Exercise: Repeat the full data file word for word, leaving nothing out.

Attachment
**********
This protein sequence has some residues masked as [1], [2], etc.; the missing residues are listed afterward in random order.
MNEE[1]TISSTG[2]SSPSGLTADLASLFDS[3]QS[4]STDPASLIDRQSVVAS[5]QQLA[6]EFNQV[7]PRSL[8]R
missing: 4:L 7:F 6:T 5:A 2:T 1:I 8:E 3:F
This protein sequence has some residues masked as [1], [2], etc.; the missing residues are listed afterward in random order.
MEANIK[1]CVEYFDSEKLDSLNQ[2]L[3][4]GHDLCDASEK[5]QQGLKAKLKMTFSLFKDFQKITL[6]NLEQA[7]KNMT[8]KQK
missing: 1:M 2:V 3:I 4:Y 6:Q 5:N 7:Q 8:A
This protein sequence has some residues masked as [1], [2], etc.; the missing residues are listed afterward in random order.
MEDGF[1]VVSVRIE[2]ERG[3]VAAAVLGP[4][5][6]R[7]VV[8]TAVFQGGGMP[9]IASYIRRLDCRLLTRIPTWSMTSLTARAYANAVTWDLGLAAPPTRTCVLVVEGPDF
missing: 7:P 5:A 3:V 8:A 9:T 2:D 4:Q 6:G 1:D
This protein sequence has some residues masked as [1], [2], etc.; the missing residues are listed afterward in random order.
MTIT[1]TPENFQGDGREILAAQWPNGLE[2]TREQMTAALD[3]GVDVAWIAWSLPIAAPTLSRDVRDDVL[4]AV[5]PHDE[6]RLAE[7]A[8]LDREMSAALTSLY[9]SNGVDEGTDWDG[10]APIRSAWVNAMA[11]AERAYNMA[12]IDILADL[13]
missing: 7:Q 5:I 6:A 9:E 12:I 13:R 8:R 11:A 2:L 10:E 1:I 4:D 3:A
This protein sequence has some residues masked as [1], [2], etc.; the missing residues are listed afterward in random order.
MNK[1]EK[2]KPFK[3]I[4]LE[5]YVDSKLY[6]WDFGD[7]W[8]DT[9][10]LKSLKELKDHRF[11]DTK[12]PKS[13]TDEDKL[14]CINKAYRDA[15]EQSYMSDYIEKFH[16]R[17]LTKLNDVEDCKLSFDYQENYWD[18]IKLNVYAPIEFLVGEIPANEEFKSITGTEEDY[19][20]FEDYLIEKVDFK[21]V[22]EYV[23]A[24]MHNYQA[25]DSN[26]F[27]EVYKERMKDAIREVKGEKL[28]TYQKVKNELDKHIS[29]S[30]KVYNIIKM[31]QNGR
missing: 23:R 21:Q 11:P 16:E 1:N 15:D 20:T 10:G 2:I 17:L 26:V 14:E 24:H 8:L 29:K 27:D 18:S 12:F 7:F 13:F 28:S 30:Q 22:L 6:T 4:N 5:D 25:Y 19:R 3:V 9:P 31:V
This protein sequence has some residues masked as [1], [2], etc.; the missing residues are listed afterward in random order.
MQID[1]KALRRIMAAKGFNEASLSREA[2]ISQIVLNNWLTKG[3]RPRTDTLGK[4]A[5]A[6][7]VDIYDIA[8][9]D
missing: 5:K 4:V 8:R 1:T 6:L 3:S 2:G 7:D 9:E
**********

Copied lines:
This protein sequence has some residues masked as [1], [2], etc.; the missing residues are listed afterward in random order.
MNEE[1]TISSTG[2]SSPSGLTADLASLFDS[3]QS[4]STDPASLIDRQSVVAS[5]QQLA[6]EFNQV[7]PRSL[8]R
missing: 4:L 7:F 6:T 5:A 2:T 1:I 8:E 3:F
This protein sequence has some residues masked as [1], [2], etc.; the missing residues are listed afterward in random order.
MEANIK[1]CVEYFDSEKLDSLNQ[2]L[3][4]GHDLCDASEK[5]QQGLKAKLKMTFSLFKDFQKITL[6]NLEQA[7]KNMT[8]KQK
missing: 1:M 2:V 3:I 4:Y 6:Q 5:N 7:Q 8:A
This protein sequence has some residues masked as [1], [2], etc.; the missing residues are listed afterward in random order.
MEDGF[1]VVSVRIE[2]ERG[3]VAAAVLGP[4][5][6]R[7]VV[8]TAVFQGGGMP[9]IASYIRRLDCRLLTRIPTWSMTSLTARAYANAVTWDLGLAAPPTRTCVLVVEGPDF
missing: 7:P 5:A 3:V 8:A 9:T 2:D 4:Q 6:G 1:D
This protein sequence has some residues masked as [1], [2], etc.; the missing residues are listed afterward in random order.
MTIT[1]TPENFQGDGREILAAQWPNGLE[2]TREQMTAALD[3]GVDVAWIAWSLPIAAPTLSRDVRDDVL[4]AV[5]PHDE[6]RLAE[7]A[8]LDREMSAALTSLY[9]SNGVDEGTDWDG[10]APIRSAWVNAMA[11]AERAYNMA[12]IDILADL[13]
missing: 7:Q 5:I 6:A 9:E 12:I 13:R 8:R 11:A 2:L 10:E 1:I 4:D 3:A
This protein sequence has some residues masked as [1], [2], etc.; the missing residues are listed afterward in random order.
MNK[1]EK[2]KPFK[3]I[4]LE[5]YVDSKLY[6]WDFGD[7]W[8]DT[9][10]LKSLKELKDHRF[11]DTK[12]PKS[13]TDEDKL[14]CINKAYRDA[15]EQSYMSDYIEKFH[16]R[17]LTKLNDVEDCKLSFDYQENYWD[18]IKLNVYAPIEFLVGEIPANEEFKSITGTEEDY[19][20]FEDYLIEKVDFK[21]V[22]EYV[23]A[24]MHNYQA[25]DSN[26]F[27]EVYKERMKDAIREVKGEKL[28]TYQKVKNELDKHIS[29]S[30]KVYNIIKM[31]QNGR
missing: 23:R 21:Q 11:P 16:E 1:N 15:D 20:T 10:G 2:I 17:L 26:V 14:E 24:H 8:L 29:K 27:D 18:S 12:F 7:F 13:F 28:S 30:Q 22:L 6:T 4:N 5:D 25:Y 19:R 3:V 9:P 31:V
This protein sequence has some residues masked as [1], [2], etc.; the missing residues are listed afterward in random order.
MQID[1]KALRRIMAAKGFNEASLSREA[2]ISQIVLNNWLTKG[3]RPRTDTLGK[4]A[5]A[6][7]VDIYDIA[8][9]D
missing: 5:K 4:V 8:R 1:T 6:L 3:S 2:G 7:D 9:E